fire in anger
- (military, idiomatic) To fire a weapon with the intent of causing damage or harm to an opponent (as opposed to a warning shot or a practice shot).
- The Napier of Magdala Battery never fired a shot in anger: it never engaged in combat.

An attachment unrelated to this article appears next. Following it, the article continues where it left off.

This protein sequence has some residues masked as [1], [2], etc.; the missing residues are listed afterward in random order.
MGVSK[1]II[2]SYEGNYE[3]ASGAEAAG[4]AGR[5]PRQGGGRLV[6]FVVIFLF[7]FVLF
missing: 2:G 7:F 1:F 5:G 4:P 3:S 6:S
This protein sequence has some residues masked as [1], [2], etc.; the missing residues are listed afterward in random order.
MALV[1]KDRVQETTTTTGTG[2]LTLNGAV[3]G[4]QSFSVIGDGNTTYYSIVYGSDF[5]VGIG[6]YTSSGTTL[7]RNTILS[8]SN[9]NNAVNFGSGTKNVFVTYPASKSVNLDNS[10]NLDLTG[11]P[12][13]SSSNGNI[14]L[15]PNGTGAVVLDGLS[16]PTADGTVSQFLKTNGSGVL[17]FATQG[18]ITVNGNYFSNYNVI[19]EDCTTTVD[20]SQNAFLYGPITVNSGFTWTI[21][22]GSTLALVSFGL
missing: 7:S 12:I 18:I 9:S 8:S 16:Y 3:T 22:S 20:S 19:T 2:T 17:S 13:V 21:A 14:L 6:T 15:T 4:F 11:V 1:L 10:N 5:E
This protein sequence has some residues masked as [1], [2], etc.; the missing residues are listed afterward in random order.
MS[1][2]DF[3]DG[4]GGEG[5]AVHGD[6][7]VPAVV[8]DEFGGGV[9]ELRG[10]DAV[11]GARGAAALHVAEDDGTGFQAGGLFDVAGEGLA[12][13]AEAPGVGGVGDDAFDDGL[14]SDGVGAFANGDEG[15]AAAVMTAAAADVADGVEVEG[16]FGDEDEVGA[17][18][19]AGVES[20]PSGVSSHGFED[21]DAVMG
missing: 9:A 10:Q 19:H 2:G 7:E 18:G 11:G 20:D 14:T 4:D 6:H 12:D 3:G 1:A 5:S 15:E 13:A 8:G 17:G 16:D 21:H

- Despite the use of the word anger, the phrase is not intended to describe the emotional state of the firer.
- Wicaksono, Rachel (accessed 6 August 2010), “Fire in anger”, in Ask About English, BBC World Service